Compliance with California Law SB567

Use of Term 'Biodegradable' on Plastic Products in California
Frequently Asked Questions


Q: Why is the word 'biodegradable' no longer on products in California?
A: The California legislature (SB567) banned its use on plastics sold in California until the American Society for Testing and Materials (ASTM) adopts a new standard specification for biodegradability and the legislature then approves of that new standard specification. This is in process but may take many months to finalize. It is too difficult for us to separate out products for sale in California versus those for sale in the rest of the country, so we took off that word for all products.
Q: Is the product still biodegradable? (California answer)
A: Because of the new requirements implemented by the California legislature (SB567), we cannot call plastic products that we sell into California 'biodegradable' effective January 1, 2013. We will work with the California legislature to seek its adoption of the new ASTM standard and will conduct testing under the new standard that should allow us to again label appropriate plastic products as 'biodegradable' in California.
Q: Is the product still biodegradable? (Rest of the country, excluding California)
A: Nothing has changed. The product still contains an additive that accelerates biodegradation when in the presence of microorganisms. It biodegrades over the course of years, the precise timing of which is determined by the conditions in which placed. Since the condition of landfills and the level of microbial activity varies from place to place, the timing of the biodegradation also varies. The new ASTM standard specification will help us determine the timing a little better.
Q: Why did the California legislature do this?

A: Environmental groups and competitive bio-based producer groups have been trying to keep plastics producers from making products that are labeled 'biodegradable.' These groups have varying agendas, including the unproven assumption that having biodegradable plastics increases plastics use, the incorrect assertion that the plastics, even with the additive, don't biodegrade, the attempt to limit competitive products, and the general bias of environmental groups against plastics, even when plastics may in many instances be a better product environmentally than alternatives.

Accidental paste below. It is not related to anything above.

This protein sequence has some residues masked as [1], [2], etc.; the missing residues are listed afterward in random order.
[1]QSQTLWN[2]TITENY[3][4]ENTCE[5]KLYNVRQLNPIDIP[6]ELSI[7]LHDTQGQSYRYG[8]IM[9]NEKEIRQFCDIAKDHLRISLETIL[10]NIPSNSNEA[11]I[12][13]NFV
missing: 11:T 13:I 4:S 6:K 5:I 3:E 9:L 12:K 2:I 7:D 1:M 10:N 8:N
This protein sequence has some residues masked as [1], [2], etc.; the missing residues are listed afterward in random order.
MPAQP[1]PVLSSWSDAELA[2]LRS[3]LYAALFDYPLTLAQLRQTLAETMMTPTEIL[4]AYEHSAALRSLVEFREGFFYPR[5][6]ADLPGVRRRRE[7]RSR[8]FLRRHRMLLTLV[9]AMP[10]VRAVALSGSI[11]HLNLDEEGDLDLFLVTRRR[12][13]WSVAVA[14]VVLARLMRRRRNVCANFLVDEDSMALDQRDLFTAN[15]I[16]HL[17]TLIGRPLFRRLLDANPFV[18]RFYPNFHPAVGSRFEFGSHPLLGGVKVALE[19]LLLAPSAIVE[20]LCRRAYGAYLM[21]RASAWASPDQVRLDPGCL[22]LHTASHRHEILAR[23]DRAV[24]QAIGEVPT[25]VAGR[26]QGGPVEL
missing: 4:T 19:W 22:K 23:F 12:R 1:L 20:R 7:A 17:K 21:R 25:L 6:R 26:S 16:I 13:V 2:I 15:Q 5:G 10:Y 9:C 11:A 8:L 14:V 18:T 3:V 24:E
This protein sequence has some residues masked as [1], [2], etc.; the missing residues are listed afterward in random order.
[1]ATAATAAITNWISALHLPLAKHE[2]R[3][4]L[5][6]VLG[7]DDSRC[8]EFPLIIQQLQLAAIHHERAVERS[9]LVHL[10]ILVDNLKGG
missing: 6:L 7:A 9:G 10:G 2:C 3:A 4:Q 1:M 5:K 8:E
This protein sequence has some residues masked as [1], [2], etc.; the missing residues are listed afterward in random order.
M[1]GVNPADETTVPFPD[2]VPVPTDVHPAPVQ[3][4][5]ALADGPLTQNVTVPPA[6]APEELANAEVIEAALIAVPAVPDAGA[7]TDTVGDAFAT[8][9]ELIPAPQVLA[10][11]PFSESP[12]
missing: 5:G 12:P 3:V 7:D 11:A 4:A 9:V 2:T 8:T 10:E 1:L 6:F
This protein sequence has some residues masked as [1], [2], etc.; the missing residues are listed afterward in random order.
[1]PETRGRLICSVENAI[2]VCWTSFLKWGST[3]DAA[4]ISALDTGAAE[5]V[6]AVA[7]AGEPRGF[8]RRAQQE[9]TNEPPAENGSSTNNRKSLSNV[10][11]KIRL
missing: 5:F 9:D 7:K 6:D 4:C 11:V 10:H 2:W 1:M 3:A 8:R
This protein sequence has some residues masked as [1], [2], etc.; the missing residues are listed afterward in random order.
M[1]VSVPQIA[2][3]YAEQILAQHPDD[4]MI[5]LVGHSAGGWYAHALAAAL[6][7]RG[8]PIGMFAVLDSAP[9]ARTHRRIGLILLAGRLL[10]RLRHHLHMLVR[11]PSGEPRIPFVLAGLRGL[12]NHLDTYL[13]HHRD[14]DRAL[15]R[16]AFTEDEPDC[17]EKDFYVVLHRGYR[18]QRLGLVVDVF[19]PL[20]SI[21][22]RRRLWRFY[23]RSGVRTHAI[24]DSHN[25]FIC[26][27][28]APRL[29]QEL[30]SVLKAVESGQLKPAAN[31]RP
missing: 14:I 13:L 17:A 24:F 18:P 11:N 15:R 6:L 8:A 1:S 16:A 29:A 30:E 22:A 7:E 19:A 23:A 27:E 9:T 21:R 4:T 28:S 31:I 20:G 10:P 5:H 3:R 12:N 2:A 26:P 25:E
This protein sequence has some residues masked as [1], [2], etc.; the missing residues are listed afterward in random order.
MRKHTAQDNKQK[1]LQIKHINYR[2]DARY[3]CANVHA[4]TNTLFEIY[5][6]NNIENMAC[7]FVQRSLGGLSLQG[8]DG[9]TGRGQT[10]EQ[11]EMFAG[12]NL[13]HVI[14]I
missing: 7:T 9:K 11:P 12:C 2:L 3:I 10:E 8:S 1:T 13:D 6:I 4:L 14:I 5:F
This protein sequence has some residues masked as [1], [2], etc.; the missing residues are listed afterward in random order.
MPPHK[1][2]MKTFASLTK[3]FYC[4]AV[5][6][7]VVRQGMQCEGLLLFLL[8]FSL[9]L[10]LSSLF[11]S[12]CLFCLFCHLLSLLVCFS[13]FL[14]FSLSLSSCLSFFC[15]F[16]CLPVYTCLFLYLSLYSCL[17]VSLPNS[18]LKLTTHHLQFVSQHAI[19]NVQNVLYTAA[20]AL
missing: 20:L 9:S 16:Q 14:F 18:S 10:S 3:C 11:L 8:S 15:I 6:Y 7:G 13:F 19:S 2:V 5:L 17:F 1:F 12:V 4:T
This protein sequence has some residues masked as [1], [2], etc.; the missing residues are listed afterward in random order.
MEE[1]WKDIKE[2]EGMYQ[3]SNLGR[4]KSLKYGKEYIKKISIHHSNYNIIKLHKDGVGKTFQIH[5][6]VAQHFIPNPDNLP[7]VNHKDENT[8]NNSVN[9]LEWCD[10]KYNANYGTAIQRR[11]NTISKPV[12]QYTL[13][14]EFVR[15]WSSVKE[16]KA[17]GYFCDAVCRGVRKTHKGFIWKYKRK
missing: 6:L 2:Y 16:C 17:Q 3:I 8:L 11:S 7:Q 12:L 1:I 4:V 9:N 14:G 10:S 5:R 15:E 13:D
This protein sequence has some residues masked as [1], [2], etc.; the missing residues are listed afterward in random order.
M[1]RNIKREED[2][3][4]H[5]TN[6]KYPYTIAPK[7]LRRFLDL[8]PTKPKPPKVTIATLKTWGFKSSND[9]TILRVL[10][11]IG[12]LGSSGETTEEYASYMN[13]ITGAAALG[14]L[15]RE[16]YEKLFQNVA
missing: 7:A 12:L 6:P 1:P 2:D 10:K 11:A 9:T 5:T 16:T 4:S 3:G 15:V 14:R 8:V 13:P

The California legislature is quite receptive of the environmental groups, even at the expense of the economic impact and of evidence supporting alternative positions. Rather than allowing an opportunity to first develop a standard specification before implementing the law, the legislature went ahead and banned the use of the term 'biodegradable' without providing sufficient time to produce the specification and to perform the appropriate testing. We believe that with the effort being made to adopt an ASTM standard specification and testing, with substantial scientific support, the legislature will reconsider its position during the coming legislative session. We also believe that ultimately having the ASTM standard specification is a good thing that will help further demonstrate the viability of our biodegradable products.


For more information please see: Partner Compliance with California Law Regarding Use of Term 'Biodegradable'